Procter & Gamble Co posted an 18 percent drop in fourth-quarter profit as sales fell more than expected, and the company's shares slipped 2 percent even though it stood by its 2010 profit forecast.

The maker of Tide laundry detergent and Pampers diapers said sales could fall more this quarter and profit may not meet Wall Street's expectations.

Still, pressure from foreign currency fluctuations will not be as great this year as previously anticipated, which allowed P&G to maintain its profit forecast for the year.

P&G, which in recent months has touted itself as recession-resistant but not recession-proof, has seen some loss of market share as consumers buy cheaper or private-label brands.

For some time, we needed a quarter to kind of round out some weakness that they're seeing in the top line from foreign currency and from consumer trade-down, and it's just kind of all stacked up here, said Morningstar analyst Lauren DeSanto.

Sales fell in each one of the company's categories. The biggest percentage decline was a 17 percent drop in grooming, which includes Gillette razors.

The results contrasted an upbeat report from German rival Henkel , which said its business would not get any worse this quarter after a decline in raw material prices and cost-cutting helped it beat estimates.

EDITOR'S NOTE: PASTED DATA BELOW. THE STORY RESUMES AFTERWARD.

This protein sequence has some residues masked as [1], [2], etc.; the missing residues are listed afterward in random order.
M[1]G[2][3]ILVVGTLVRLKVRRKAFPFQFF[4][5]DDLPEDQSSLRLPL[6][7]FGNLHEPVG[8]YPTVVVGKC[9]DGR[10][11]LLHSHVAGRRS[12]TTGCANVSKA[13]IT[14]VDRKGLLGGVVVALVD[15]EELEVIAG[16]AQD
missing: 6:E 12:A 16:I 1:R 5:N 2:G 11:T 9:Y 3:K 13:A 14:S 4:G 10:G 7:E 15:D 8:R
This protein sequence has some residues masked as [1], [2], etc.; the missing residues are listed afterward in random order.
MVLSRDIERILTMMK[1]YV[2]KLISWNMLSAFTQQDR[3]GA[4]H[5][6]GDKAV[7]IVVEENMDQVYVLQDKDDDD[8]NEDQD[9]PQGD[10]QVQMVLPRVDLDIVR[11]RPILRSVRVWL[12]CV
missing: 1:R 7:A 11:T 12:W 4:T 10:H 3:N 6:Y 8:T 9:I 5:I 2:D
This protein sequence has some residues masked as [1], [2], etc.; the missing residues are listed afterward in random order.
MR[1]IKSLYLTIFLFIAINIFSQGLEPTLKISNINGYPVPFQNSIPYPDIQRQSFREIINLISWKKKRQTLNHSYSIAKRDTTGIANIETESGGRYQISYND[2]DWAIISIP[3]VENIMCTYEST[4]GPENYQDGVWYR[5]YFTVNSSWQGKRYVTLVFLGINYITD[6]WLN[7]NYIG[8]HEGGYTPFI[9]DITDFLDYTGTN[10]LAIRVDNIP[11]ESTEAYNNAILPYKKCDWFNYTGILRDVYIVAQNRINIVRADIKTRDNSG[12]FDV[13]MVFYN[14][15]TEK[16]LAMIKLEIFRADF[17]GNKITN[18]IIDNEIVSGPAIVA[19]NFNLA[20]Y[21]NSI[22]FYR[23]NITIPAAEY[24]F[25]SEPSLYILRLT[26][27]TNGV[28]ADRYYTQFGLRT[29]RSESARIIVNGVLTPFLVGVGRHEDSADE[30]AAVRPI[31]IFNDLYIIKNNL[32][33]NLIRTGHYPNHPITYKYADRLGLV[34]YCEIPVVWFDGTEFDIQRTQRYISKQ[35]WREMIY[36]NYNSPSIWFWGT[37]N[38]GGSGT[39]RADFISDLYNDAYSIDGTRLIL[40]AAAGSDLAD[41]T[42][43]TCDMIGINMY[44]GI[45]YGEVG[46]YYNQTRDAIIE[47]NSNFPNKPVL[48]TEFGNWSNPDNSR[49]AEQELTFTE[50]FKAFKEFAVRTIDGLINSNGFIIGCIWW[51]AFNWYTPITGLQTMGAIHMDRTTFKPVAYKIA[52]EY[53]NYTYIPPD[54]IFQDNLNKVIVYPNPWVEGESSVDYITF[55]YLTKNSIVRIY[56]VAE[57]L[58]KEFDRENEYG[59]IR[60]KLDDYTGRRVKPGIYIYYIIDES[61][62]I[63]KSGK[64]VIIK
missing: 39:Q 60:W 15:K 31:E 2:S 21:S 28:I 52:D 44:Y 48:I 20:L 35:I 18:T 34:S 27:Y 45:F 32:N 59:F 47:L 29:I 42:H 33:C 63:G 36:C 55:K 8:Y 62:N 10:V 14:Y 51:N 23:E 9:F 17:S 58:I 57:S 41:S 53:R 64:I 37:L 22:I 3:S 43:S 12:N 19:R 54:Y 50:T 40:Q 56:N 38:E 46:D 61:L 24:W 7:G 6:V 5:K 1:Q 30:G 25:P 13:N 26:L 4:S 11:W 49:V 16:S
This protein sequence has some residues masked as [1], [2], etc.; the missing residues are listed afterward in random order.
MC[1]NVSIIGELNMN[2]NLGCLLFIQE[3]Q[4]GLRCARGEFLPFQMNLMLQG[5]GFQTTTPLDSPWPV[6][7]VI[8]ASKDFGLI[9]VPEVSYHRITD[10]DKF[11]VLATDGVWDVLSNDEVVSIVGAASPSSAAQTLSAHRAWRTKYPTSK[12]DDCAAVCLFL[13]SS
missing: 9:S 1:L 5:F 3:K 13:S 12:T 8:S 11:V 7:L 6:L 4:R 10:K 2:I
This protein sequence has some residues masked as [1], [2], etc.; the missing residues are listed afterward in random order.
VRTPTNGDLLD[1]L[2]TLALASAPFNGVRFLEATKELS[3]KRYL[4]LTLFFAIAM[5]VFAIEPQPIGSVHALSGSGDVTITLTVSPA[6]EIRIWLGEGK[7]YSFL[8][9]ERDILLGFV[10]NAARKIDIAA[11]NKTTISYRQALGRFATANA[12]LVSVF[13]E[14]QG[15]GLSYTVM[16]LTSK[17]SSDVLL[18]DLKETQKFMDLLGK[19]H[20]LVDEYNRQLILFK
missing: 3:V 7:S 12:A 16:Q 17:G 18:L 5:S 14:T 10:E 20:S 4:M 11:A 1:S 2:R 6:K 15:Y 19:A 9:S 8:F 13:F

P&G earned $2.47 billion, or 80 cents per share, in its fiscal fourth quarter, down from $3.02 billion, or 92 cents per share, a year earlier. Analysts, on average, expected P&G to earn 78 cents per share, according to Reuters Estimates.

Sales fell 11 percent to $18.66 billion, falling short of analysts' average forecast of $19.27 billion.

P&G expected sales to fall in the quarter as consumers cut back and it felt the impact of the stronger U.S. dollar.

On an organic basis, which excludes the impact of currency fluctuations, acquisitions and divestitures, sales fell 1 percent and volume fell 4 percent. Sales fell less than volume as the company had raised prices. Volume was much weaker than some analysts' projections.

P&G said it expects to earn 95 cents to $1 per share from continuing operations in the first quarter, which ends in September. Analysts had called for a profit of 99 cents per share. It said organic sales should be flat to down 3 percent.

The company still forecast earnings of $3.65 to $3.80 per share from continuing operations this year, with organic sales growth of 1 percent to 3 percent. It now expects currency fluctuations to reduce net sales zero to 1 percent, versus its prior expectation of a 2 percent to 3 percent hit.

P&G said it would reinvest the benefit of improved currency rates into growing its business.

Shares of P&G, which have fallen 10.3 percent since the beginning of the year, fell 1.9 percent to $54.40 in premarket trading.

(Reporting by Jessica Wohl, editing by Maureen Bavdek)